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I seriously doubt that Large Scale is dying, or in any danger of doing so. Trains in general appear to be doing well this holiday season, despite the very poor economy. I imagine that the departure of LGB has had an adverse impact on Large Scale to some extent (as I predicted it would back when it happened), but my guess is that several of the remaining manufacturers--Bachmann, Aristo, USA Trains, Accucraft, and MTH--are probably holding their own. Certainly public interest in Large Scale and garden railroading has not waned, and many local and regional shows are reporting their best attendance ever (again, likely a result of a very weak economy where folks are seeking less costly forms of family entertainment).

There is a whole lot of attractive product available in Large Scale, and more on the horizon. I wouldn't be too quick to spread a doom-and-gloom outlook because observations made in a few local hobby shops should not be considered reliable indicators of the health of the hobby as a whole. There are a number of very viable and successful hobby shops around. There also are a good number that will continue to fall by the wayside because they don't have a good feel for the market they are serving.

As far as pricing is concerned: Large Scale is, by and large, a good value for the dollar. Compare Large Scale pricing with higher-end O gauge, for example. While I recognize that bottom-feeding has become a way of life for some hobbyists--the result, I suspect, of the influence of eBay and the Web in general--there still are plenty of folks who value their purchases of trains and other consumer products more fairly and realistically.
 

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Dying?! I've been retired for over five years and I'm STILL buying.
 

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Ok my bad choice of words....Dying was a little too strong but watching this forum and a few others and the inevitable "bickering" that occurs. that is the feeling I've gotten over the last year or so. It seems to me that several manufactuers plans have been put on the back burner. So less choices of models for us to buy. One manufacturer is completely gone and the replacement is not selling in this country and has no announced plans to market to folks who favor the US outline "stuff".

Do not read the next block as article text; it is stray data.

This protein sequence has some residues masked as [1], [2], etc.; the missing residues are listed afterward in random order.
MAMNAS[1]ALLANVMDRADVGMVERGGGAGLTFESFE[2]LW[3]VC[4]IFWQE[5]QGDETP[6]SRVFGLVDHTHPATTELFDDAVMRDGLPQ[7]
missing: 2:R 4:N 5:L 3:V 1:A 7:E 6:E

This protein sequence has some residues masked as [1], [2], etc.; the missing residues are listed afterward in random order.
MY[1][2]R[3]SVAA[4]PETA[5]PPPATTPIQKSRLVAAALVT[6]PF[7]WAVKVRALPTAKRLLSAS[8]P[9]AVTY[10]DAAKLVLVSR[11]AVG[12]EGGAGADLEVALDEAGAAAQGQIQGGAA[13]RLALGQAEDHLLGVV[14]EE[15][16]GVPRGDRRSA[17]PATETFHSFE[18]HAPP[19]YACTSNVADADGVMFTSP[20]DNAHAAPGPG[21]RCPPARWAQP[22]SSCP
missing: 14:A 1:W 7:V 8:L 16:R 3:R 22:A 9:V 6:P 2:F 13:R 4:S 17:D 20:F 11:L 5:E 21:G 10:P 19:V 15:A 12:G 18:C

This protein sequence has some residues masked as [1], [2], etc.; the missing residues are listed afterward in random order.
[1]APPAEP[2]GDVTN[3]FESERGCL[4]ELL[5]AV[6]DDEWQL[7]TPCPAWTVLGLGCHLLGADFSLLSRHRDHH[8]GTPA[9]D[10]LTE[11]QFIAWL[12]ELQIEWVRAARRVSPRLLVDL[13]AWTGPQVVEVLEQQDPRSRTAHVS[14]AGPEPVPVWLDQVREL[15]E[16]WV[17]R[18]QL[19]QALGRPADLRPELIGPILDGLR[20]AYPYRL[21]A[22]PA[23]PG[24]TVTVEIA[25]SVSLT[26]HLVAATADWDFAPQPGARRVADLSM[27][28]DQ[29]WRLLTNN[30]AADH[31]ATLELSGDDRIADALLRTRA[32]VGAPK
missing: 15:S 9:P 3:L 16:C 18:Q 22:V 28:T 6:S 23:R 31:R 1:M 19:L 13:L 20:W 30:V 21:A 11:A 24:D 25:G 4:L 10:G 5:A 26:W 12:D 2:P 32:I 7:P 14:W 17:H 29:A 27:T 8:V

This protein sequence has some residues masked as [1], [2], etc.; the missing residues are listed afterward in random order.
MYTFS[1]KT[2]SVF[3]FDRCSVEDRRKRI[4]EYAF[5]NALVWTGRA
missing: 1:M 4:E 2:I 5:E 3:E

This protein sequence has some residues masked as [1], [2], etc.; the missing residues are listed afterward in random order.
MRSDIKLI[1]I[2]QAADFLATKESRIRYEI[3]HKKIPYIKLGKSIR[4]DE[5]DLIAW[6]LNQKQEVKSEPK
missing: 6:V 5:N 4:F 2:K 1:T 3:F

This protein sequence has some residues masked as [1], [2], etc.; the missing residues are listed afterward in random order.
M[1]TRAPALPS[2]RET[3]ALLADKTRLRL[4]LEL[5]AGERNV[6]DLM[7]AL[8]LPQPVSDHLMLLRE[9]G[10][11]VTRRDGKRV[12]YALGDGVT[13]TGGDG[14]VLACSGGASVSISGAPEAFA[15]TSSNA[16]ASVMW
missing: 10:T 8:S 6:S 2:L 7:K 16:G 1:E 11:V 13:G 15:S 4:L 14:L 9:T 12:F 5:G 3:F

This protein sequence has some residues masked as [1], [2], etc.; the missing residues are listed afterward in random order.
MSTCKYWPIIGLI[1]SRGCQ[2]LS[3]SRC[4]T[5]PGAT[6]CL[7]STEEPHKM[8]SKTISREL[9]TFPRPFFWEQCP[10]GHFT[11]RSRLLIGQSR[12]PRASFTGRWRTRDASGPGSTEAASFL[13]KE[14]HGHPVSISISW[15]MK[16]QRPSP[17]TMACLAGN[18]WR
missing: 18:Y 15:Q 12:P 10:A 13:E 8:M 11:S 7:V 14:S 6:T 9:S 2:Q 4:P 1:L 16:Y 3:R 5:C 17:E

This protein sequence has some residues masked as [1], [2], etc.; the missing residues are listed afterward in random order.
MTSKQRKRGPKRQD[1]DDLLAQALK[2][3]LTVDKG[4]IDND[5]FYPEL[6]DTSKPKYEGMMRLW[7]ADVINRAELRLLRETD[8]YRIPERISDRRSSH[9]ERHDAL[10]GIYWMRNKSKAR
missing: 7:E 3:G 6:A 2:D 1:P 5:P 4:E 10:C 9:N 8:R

I do not believe that Large scale will truly die anymore than Lionel suffered a severe slowdown. For the bulk of my time working at two train stores there was only one manufacturer of the majority of O scale stuff. Now they are seeing a resurrection with MTH & Atlas and others stepping up to the plate. Sadly other companies have gone away in that scale as well. I think that in time Lage scale will see this too.

Stores seem to have cut back on hours in some instances (RRS) and others have shifted the stock priorities (Niagara Hobby) and a year ago when I stopped at WT to buy track they had nothing in stock and would not/could not order it for me. Aristo SS track was what I was looking for. BUT overall my feeling for the hobby comes from the magazines and the internet forums.

Chas

(lamenting the pricing of SS track still, when he can find it)
 

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I tend to agree with you Chas, not dying, but it certainly appears to be flattening out.
 

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I'm not sure how you can say this. In the next year, aristo is introducing

A "modern" 2-8-0

A PCC car
a new remote control system

a live steam version of its 0-4-0

and some other stuff I've forgotten


USAT is introducing or just released


Dockside switcher

center cupola cabbose
B6 0-6-0



Bachmann is bringing out a mallet
 

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Posted By lownote on 12/17/2008 8:30 AM
I'm not sure how you can say this. In the next year, aristo is introducing

A "modern" 2-8-0

A PCC car
a new remote control system

a live steam version of its 0-4-0

and some other stuff I've forgotten


USAT is introducing or just released


Dockside switcher

center cupola cabbose
B6 0-6-0



Bachmann is bringing out a mallet

What about all the items that have been promised by manufactururs and then taken away deemed as "too expensive right now"?
 

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Posted By wchasr on 12/17/2008 11:50 AM
Posted By lownote on 12/17/2008 8:30 AM
I'm not sure how you can say this. In the next year, aristo is introducing

A "modern" 2-8-0

A PCC car
a new remote control system

a live steam version of its 0-4-0

and some other stuff I've forgotten


USAT is introducing or just released


Dockside switcher

center cupola cabbose
B6 0-6-0



Bachmann is bringing out a mallet

What about all the items that have been promised by manufactururs and then taken away deemed as "too expensive right now"?







That bloody little USA B-6 has been "coming soon" for the last 4 years, even if it did, at $1.3K who cares? I can't afford that ...

Anyone else notice an interesting trend here? Aristo's last release was the C-16, and all the locomotives listed above also have one major thing in common, they are all small radius (5' or smaller) compliant, the Mallet will do 5' dia., even R1's s with some mods so we are told. I'll bet the Aristo Connie will also be 5' compliant, maybe R1 if it indeed has blind drivers.

Maybe, just maybe, they've finally figured it out... namely that most large scalers have small suburban yards, not a spare acre of farmland. Offerings that are small radius compliant is a marked change from the "Bigger is Better" trend of the last few years. It indicates a move towards the broadest possible market and less niche offerings (did we really need 3 GG1s?)